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Reasons and Requirements
Ethical Theory and Moral Practice
Vol. 11, No. 1, Political Ethics and International Order (Feb., 2008), pp. 73-83
Published by: Springer
Stable URL: http://www.jstor.org/stable/40284219
Page Count: 11
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In this essay I defend the claim that all reasons can ground final requirements. I begin by establishing a prima facie case for the thesis by noting that on a common-sense understanding of what finality is, it must be the case that all reasons can ground such requirements. I spend the rest of the paper defending the thesis against two recent challenges. The first challenge is found in Joshua Gert's recent book, Brute Rationality. In it he argues that reasons play two logically distinct roles – requiring action and justifying action. He argues, further, that some reasons – 'purely justificatory' reasons - play only the latter role. Jonathan Dancy offers the second challenge in his Ethics Without Principles, where he distinguishes between the 'favoring' and 'ought-making' roles of reasons. While all reasons play the former role, some do not play the latter, and are therefore irrelevant to what one ought to do. My contention is that both Gert and Dancy are going to have trouble accounting for our intuitions in a number of cases.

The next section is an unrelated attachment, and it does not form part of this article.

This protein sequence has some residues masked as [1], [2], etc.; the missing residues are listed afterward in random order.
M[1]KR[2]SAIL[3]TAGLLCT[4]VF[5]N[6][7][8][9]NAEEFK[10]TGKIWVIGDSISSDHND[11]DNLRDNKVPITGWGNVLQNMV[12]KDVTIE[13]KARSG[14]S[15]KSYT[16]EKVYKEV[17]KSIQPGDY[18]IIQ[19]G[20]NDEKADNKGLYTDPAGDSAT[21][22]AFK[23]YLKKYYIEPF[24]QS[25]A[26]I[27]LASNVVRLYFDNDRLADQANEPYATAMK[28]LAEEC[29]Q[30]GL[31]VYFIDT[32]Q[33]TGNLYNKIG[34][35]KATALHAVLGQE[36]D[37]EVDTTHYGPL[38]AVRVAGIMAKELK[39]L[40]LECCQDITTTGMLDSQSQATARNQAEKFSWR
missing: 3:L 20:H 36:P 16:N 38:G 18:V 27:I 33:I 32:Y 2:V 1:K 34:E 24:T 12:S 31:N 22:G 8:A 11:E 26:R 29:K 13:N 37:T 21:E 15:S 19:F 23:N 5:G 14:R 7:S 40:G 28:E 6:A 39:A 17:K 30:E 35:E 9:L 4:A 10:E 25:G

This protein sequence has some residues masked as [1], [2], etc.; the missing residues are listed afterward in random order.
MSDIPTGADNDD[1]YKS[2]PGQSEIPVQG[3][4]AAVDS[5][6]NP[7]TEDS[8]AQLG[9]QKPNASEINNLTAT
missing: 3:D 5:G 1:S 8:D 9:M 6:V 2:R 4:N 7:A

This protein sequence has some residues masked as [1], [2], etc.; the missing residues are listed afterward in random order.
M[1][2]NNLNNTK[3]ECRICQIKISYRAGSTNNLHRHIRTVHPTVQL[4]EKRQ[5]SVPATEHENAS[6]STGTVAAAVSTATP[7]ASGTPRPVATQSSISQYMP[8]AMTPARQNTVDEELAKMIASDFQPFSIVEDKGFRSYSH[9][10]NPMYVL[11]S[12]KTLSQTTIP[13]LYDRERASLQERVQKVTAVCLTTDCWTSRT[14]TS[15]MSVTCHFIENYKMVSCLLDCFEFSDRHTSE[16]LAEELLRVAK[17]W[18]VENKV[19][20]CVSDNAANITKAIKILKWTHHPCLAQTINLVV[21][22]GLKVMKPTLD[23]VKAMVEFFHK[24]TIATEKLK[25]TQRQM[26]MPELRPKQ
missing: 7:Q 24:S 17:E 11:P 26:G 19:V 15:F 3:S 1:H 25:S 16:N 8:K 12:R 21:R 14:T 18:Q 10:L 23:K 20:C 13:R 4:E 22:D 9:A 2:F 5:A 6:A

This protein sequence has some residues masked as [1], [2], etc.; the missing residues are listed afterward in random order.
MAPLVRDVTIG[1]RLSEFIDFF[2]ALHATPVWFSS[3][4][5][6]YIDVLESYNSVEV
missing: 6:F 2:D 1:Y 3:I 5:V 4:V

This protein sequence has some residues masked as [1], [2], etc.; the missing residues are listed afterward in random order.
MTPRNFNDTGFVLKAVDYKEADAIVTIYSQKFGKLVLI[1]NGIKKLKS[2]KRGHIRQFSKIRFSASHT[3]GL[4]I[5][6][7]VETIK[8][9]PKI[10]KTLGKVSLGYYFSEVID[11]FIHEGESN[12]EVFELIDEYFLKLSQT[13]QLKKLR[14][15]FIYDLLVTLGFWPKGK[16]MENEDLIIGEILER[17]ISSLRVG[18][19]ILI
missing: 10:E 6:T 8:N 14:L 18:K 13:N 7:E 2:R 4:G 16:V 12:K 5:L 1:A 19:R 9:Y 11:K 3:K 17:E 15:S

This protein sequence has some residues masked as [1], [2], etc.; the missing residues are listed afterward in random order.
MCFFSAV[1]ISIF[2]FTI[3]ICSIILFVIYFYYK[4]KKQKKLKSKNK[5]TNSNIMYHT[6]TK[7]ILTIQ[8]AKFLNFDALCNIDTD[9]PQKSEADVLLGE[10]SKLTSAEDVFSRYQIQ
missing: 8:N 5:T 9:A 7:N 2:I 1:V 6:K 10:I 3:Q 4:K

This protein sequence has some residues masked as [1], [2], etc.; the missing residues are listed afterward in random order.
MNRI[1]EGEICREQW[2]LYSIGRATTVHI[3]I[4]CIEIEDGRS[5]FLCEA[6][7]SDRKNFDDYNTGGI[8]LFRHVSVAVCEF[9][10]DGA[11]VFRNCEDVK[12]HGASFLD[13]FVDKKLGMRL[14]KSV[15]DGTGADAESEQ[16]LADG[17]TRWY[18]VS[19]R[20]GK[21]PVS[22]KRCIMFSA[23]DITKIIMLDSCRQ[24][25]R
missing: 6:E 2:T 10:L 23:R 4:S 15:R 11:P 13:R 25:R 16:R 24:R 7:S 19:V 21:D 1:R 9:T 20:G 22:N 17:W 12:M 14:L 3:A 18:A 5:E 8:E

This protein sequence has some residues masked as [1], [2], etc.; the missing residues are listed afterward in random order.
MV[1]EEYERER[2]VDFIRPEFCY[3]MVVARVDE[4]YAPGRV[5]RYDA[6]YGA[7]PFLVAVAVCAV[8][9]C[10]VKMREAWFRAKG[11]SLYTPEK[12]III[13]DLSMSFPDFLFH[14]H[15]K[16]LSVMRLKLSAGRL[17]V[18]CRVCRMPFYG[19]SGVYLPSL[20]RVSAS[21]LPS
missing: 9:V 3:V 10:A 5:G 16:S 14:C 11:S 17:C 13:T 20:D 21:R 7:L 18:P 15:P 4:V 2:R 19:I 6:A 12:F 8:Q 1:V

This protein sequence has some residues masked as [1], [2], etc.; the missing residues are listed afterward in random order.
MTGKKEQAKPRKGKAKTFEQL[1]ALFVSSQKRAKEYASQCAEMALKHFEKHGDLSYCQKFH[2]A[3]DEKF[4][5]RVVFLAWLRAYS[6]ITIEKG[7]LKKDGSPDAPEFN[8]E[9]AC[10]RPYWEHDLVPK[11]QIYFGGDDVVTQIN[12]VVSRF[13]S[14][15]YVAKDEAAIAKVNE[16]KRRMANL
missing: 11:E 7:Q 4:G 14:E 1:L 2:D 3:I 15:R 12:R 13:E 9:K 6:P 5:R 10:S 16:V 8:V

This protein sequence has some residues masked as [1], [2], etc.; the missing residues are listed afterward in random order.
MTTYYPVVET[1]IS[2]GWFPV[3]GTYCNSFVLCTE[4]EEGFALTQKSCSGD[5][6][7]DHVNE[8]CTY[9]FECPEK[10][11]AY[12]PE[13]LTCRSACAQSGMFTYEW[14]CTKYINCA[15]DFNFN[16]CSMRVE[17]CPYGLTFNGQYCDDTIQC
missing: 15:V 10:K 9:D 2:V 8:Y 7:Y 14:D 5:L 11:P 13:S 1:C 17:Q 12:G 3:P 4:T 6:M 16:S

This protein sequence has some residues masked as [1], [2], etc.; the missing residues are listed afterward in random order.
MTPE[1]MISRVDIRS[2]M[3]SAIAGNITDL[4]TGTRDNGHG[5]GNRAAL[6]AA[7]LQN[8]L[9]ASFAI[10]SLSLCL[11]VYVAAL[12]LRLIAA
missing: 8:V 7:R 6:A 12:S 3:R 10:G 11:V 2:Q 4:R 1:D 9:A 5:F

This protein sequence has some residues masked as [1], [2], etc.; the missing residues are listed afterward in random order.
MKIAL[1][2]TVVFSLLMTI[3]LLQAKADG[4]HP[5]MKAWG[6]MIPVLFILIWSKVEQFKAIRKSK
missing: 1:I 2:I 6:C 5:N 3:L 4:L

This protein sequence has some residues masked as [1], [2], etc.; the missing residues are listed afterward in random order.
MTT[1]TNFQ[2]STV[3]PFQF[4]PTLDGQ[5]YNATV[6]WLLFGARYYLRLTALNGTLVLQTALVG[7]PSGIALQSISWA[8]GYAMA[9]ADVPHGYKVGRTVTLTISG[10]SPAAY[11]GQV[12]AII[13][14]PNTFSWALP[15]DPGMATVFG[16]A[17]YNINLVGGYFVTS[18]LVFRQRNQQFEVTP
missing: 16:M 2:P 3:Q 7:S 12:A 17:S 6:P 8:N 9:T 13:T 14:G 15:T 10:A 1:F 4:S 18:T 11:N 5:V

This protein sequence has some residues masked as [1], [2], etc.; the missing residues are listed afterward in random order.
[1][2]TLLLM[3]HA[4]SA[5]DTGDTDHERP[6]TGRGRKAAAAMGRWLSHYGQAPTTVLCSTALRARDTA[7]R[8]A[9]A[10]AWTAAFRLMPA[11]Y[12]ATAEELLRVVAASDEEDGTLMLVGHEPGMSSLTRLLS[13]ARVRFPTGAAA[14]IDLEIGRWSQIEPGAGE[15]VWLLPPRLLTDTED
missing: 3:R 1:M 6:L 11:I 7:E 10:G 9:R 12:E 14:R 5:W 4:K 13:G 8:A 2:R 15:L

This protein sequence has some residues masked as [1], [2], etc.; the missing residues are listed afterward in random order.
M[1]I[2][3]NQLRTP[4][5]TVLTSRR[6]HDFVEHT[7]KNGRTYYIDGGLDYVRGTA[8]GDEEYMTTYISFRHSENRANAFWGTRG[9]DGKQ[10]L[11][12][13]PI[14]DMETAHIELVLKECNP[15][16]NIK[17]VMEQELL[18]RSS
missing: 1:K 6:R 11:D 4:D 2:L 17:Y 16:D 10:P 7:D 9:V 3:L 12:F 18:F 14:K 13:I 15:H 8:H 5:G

Ethical Theory and Moral Practice © 2008 Springer